Further, it should be understood that in alternative embodiments in accordance with the invention, the screws 52, 54 need not rest with their lead ends engaged in the cortex 16. The screws may terminate in the spongiosa 14. Also, the screws 52, 54, may be of reduced length so as to be supported only by the cortex 16 and spongiosa 14 on the right side (FIG. 1) of the jaw bone, with the ends of the screws 52, 54 not protruding from the left side of the implant 12. However, for the sake of strength and stability, it is preferred that the screws 52, 54 extend through both sides of the jaw bone, as illustrated.
Thus, attachment of the prosthetic device 10 to the hard cortical structure of the jaw bone, a primary object of the present invention, can be accomplished with transverse screws of many lengths and thread arrangements, so long as the stresses applied on the prosthetic device are at least in large part carried by the hard cortex 16 of the jaw bone. By this construction, the prosthetic device 10 can be placed into active use much earlier than implants of the prior art that rely solely on osseointegration, and with much greater effectiveness than in the Kiernan patents, mentioned above, where loads are borne by the relatively soft spongiosa of the jaw bone.
When the surgical screws 52, 54 are made of titanium, they may be left permanently in place so that they become part of the jaw bone by osseointegration. On the other hand, the screws 52, 54 may be later removed by opening the gums along-side the screw heads and thereby gaining access to the screw heads for removal of the screws. Additionally, biodegradable screws are in development and may provide advantage in use with prosthetic devices 10, as described.
The construction of FIG. 1 is based upon one type of implant. There are many implant systems on the market. For example, the threaded hole 20 of FIG. 1 may be replaced by a non-round socket 51, e.g., hexagonal (FIG. 2), into which a post 65 is inserted and attached. The crown 22 is later fixed to the post. Also, intermediate abutments (not shown) may be used between the implant 12 and the crown 22 so as to raise the region of attachment of the crown 22 to the implant 12 to a position above the gum line. Such an abutment is usually added after osseointegration has occurred and when the gum above the implant is opened for attachment of the crown.
Whereas, two surgical screws 52, 54 are illustrated in FIG. 1, it should be understood that in accordance with the invention, a single screw may serve, and more than two screws may also be used depending upon the location of attachment. Additionally, the location of the screws may in alternative embodiments in accordance with the invention, be changed.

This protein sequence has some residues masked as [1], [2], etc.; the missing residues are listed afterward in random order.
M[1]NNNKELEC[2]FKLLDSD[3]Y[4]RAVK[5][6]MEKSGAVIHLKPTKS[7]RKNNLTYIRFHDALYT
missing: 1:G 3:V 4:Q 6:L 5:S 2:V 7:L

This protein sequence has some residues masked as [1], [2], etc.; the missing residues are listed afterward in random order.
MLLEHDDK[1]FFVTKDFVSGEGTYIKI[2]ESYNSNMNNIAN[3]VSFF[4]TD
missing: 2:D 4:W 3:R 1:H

For example, in FIG. 1, the screws 52, 54 do not interfere with the tapped hole 20 or screw 34. However, these screws can be moved closer to the crown 22 such that they pass through the screw 34. In this way, the screw 34 is prevented from backing out, a problem which sometimes occurs in the prior art. Also, the screw 34 can be of greater length so that the surgical screws 52, 54 are passed through the screw 34 after the screw 34 has been set into place.
Further, the surgical screws 52, 54 need not pass through the main body of the implant 12, as illustrated in FIG. 1. Lateral extensions or wings 61 may be provided (FIG. 4) on the implants. The opening for receiving an implant in the jaw bone would be modified to accommodate these lateral wings. Thus, such enlarged devices may be limited to use in the upper jaw bone where the bone structure is more massive. The surgical screws 52, 54, then pass through the jaw bone and also through the wings 61 where the screws form threads as they enter the material of the wings. In this regard, the thickness of the lateral wings can be selected for a strong, reliable joint with the selected screw threads. Additionally, the wings provide a greater surface in the jaw bone where osseointegration can take place. The overall result may be a stronger dental prosthesis.
Further, with reference to FIG. 1 as an example, the screws 52, 54 can extend beyond the surface at the inner side 58 of the jaw bone, and threaded machine nuts (not shown) can be placed onto the exposed screw ends and tightened. In such a construction, the surgical screw need not be threaded except at the very end and all holes including those in the jaw bone may be clearance holes.